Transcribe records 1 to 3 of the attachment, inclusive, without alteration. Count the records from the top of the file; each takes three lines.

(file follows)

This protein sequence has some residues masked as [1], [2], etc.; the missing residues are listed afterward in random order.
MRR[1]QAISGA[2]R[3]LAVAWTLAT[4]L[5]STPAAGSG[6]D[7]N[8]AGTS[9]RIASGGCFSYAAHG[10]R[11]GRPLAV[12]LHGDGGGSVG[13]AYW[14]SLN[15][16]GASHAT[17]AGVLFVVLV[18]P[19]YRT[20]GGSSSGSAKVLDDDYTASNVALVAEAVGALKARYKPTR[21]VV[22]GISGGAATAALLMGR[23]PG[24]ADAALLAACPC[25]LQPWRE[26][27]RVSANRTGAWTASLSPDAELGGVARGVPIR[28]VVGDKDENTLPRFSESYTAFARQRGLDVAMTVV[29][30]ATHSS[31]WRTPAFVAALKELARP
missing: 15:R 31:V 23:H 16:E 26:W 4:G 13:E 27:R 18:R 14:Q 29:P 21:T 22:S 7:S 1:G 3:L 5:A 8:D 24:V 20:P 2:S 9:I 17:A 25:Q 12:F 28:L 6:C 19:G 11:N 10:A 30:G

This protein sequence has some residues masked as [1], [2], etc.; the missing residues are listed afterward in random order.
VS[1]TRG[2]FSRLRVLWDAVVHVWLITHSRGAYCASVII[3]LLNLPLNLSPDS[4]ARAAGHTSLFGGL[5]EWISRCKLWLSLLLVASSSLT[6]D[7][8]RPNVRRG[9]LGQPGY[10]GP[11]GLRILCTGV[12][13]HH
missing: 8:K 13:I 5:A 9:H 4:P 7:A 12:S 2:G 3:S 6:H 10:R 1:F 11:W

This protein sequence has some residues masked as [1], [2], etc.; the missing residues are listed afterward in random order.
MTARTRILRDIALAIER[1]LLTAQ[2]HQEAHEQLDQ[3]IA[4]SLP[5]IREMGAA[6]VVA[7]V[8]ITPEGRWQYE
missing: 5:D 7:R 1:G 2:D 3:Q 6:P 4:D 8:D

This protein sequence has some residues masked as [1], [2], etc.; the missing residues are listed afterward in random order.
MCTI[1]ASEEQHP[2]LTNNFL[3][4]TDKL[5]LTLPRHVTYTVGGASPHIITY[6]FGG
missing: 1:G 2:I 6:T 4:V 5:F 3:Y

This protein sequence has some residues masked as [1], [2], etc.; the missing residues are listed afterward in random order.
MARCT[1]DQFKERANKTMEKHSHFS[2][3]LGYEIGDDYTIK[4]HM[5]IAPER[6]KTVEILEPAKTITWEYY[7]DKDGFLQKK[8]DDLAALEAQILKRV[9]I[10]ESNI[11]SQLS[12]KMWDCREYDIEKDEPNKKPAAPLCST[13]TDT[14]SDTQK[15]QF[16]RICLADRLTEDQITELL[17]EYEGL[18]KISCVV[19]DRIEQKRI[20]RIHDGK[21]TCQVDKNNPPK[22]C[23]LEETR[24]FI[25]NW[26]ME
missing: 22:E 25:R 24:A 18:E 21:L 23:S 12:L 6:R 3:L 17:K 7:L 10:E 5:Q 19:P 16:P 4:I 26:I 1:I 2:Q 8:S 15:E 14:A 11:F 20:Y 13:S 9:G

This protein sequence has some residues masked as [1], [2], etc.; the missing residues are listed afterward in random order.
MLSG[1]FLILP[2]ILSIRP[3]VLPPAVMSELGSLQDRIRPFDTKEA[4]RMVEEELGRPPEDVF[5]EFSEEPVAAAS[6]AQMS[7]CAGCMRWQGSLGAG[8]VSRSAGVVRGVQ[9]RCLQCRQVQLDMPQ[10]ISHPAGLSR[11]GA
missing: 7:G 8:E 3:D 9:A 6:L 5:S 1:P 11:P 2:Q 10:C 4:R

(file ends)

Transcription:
This protein sequence has some residues masked as [1], [2], etc.; the missing residues are listed afterward in random order.
MRR[1]QAISGA[2]R[3]LAVAWTLAT[4]L[5]STPAAGSG[6]D[7]N[8]AGTS[9]RIASGGCFSYAAHG[10]R[11]GRPLAV[12]LHGDGGGSVG[13]AYW[14]SLN[15][16]GASHAT[17]AGVLFVVLV[18]P[19]YRT[20]GGSSSGSAKVLDDDYTASNVALVAEAVGALKARYKPTR[21]VV[22]GISGGAATAALLMGR[23]PG[24]ADAALLAACPC[25]LQPWRE[26][27]RVSANRTGAWTASLSPDAELGGVARGVPIR[28]VVGDKDENTLPRFSESYTAFARQRGLDVAMTVV[29][30]ATHSS[31]WRTPAFVAALKELARP
missing: 15:R 31:V 23:H 16:E 26:W 4:G 13:E 27:R 18:R 14:Q 29:P 21:T 22:S 7:S 1:G 3:L 5:A 8:D 24:V 20:P 2:S 9:I 17:A 25:Q 12:F 28:L 6:C 19:G 11:N 10:A 30:G

This protein sequence has some residues masked as [1], [2], etc.; the missing residues are listed afterward in random order.
VS[1]TRG[2]FSRLRVLWDAVVHVWLITHSRGAYCASVII[3]LLNLPLNLSPDS[4]ARAAGHTSLFGGL[5]EWISRCKLWLSLLLVASSSLT[6]D[7][8]RPNVRRG[9]LGQPGY[10]GP[11]GLRILCTGV[12][13]HH
missing: 8:K 13:I 5:A 9:H 4:P 7:A 12:S 2:G 3:S 6:H 10:R 1:F 11:W

This protein sequence has some residues masked as [1], [2], etc.; the missing residues are listed afterward in random order.
MTARTRILRDIALAIER[1]LLTAQ[2]HQEAHEQLDQ[3]IA[4]SLP[5]IREMGAA[6]VVA[7]V[8]ITPEGRWQYE
missing: 5:D 7:R 1:G 2:D 3:Q 6:P 4:D 8:D